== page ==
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A Novel Device for Standardizing Marker Placement at the Calcaneus

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  • 1 Laboratory for Clinical Motion Analysis, University Hospital Pellenberg, Katholieke Universiteit, Leuven, Belgium. Dr. Deschamps is now with the Department of Rehabilitation Sciences – Research Center for Musculoskeletal Rehabilitation, Katholieke Universiteit, Leuven, Belgium.
  • | 2 Rehabilitation Sciences and Physical Therapy, Ghent University, Ghent, Belgium.
  • | 3 Community Services, Sheffield Teaching Hospitals NHS Foundation Trust, Hankham, East Sussex, England.
  • | 4 Faculty of Movement and Rehabilitaiton Sciences, Katholieke Universiteit, Leuven, Belgium.
  • | 5 Department of Mechanical Engineering, Katholieke Universiteit, Leuven, Belgium.
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Background

The determination of anatomical reference frames in the rearfoot during three-dimensional multisegment foot modeling has been hindered by a variety of factors. One of these factors is related to the difficulty in palpating, or the absence of, anatomical landmarks. A novel device (the Calcaneal Marker Device) aimed at standardizing marker placement at the calcaneus was, therefore, developed and evaluated for its reliability.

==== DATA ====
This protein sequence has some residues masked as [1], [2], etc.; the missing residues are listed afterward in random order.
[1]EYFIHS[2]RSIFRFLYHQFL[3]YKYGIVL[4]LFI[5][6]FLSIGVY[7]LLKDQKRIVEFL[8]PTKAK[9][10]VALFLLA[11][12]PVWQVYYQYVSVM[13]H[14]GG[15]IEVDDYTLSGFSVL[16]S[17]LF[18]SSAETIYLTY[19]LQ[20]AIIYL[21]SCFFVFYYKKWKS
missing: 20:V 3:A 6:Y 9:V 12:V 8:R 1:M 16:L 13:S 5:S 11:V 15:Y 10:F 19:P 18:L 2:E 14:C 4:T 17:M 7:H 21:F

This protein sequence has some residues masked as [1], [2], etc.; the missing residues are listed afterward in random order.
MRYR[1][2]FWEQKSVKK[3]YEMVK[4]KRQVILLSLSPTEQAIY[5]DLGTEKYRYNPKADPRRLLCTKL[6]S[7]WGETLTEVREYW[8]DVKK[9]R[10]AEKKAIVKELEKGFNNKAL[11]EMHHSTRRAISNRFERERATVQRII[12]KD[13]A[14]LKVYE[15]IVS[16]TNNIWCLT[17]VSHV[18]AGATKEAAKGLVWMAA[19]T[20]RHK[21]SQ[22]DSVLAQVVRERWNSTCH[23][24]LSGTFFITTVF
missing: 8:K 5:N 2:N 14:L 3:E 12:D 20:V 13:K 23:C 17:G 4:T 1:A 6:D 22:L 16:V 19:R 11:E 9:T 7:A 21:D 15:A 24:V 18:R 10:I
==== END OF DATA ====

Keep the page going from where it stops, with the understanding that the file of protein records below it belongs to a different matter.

Methods

Throughout a random repeated-measures design, the repeatability of calcaneal marker placement was evaluated for two techniques: manual placement and placement using the Calcaneal Marker Device. Translational changes after marker placement and the clinical effect on intersegment angle calculation were quantified.

Results

Intraobserver variability was greater in therapist 2 (<5.3 mm) compared with therapist 1 (<2.9 mm). Intraobserver variability was also found to be less than 1.6 mm throughout use of the device. Interobserver variability was found to be significantly higher for the position of markers placed manually (5.8 mm), whereas with the Calcaneal Marker Device, the variability remained lower (<1.3 mm). The effect on the computed intersegment angles followed a similar trend, with variability of 0.4° to 4.0° and 1.0° to 8.7° for CMD and manual placement, respectively.

Conclusions

These findings suggest that variations in marker placement are considerably reduced when the novel Calcaneal Marker Device is used, possibly toward the limits dictated by the fine motor skills of therapists and tissue artifacts.

Corresponding author: Kevin Deschamps, MSc, Division of Musculoskeletal Disorders, University Hospital of Leuven, Weligerveld 1, Pellenberg, 3212, Belgium. (E-mail: kevin.deschamps@uz.kuleuven.ac.be)